For as much as the city of Los Angeles is associated with celebrity and glitz amidst the visuals of a worldwide center of entertainment and creativity, the backbone of the city – and of the country’s aerial World War II campaign – traces back to Jet City, El Segundo.
As Los Angeles grew and spread, so did the country’s aerospace muscle. And as film studios sprouted up in Culver City, in Studio City, in Universal City and in Burbank, so too did the companies that would become pioneers in flight and defense. Raytheon, Northrop Corporation and Douglas are all part of El Segundo’s history – a city fueled literally by jet fuel.
The Douglas-built dive bombers that helped turn the Battle of Midway first took flight in the salty El Segundo air in which they were manufactured. The massive oil refinery around which the city grew still provides jet fuel for LAX, and, as emblematic of both the jet age and fossil fuel reliance, a portion of the gasoline used by cars throughout the region. Los Angeles Air Force Base is on land that was previously the Douglas Aircraft Plant.
It’s appropriate that the LA Kings saw their Stadium Series jerseys as a tribute to El Segundo, home of their practice rink and hockey and business operations offices. “We liked this jersey because it represented the Air Force,” LA Kings President Luc Robitaille said.
“I think what was important was to find something that was meaningful to us, and then when we found out that so many planes were built in El Segundo during the war, so we thought, ‘we’ve got to make that match. It’s where we are every day, it’s part of our community.”
And just as El Segundo represented the builders and workers and muscle amidst a city whose stigma aligns towards the aesthetic and material, Kings fans too are a more blue-collar bunch than the fanbases of other L.A. teams. Their championship teams were the blue-collar championship teams of their era. And when they take the Falcon Stadium ice on February 15 at the United States Air Force Academy, they’ll do so representing worldwide contributions made to flight and aerospace from their own back yard.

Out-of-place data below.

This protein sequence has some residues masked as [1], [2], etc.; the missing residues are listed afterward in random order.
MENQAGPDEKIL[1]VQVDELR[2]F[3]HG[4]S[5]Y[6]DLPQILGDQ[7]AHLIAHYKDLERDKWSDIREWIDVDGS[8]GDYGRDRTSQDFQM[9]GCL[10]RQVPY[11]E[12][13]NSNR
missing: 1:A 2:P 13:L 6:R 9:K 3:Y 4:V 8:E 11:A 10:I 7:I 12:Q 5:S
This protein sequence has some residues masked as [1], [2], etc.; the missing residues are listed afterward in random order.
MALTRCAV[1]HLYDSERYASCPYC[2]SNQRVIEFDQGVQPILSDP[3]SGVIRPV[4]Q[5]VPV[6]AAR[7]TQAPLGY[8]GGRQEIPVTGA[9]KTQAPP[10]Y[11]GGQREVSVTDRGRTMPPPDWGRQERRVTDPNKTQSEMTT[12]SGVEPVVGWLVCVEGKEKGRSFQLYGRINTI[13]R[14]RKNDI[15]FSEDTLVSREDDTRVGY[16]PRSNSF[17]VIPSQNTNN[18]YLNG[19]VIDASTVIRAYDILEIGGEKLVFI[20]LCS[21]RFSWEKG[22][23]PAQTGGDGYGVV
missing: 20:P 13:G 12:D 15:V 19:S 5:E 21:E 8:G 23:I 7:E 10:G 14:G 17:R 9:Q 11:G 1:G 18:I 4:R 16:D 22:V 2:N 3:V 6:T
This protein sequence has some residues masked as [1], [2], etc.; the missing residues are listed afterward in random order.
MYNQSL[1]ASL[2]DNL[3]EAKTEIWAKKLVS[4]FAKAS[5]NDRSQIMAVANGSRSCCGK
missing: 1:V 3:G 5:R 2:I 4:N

The slanted emblem is inspired by a plane taking off, incorporating “a sleek, futuristic design” that “pulls inspiration from the Air Force Academy’s angular architecture and aircraft,” via Adidas.
“We pushed the military-style numbers,” Robitaille said. “You’ll see the way they look, that military look. There were three models, and the others were more traditional.”
The uniform and chrome helmets will make their on-ice debut on Saturday, Feb. 15, when the Kings take on the Colorado Avalanche outdoors at the Air Force Academy’s Falcon Stadium in Colorado Springs, Colorado. They’ll be available online at adidas.com, NHLShop.com, and at the TEAM LA Store at Staples Center beginning Monday, January 20. Click here for the Avs’ jerseys.
The brand and corporate stuff, via Adidas and the NHL:
2020 ADIZERO AUTHENTIC PRO NHL STADIUM SERIES™: L.A. KINGS
● A new L.A. crest takes flight on diagonal bisected blocking, inspired by aircraft battle stripes.
● The architecture of the venue’s Air Force Academy, coupled with a pilot’s ambition to push to the edge, inspired the oblique angles used to shape the jersey’s typography and numbering.
● A checkerboard design graphic is implemented along the neckline.
ADIZERO AUTHENTIC PRO NHL® JERSEY
● At the forefront of innovation, design and craftsmanship, the adidas ADIZERO Authentic jersey takes the hockey silhouette to the next level by redefining fit, feel and lightweight construction. The adidas ADIZERO Authentic jersey is lighter, cooler, and stronger — featuring twill numbers that reduce weight, adidas Clima® technology that combines moisture management with breathability and maximized circulation to keep players cool, and Aeroknit fabric for a full range of motion and durability.
More information is available at LAKings.com/jersey.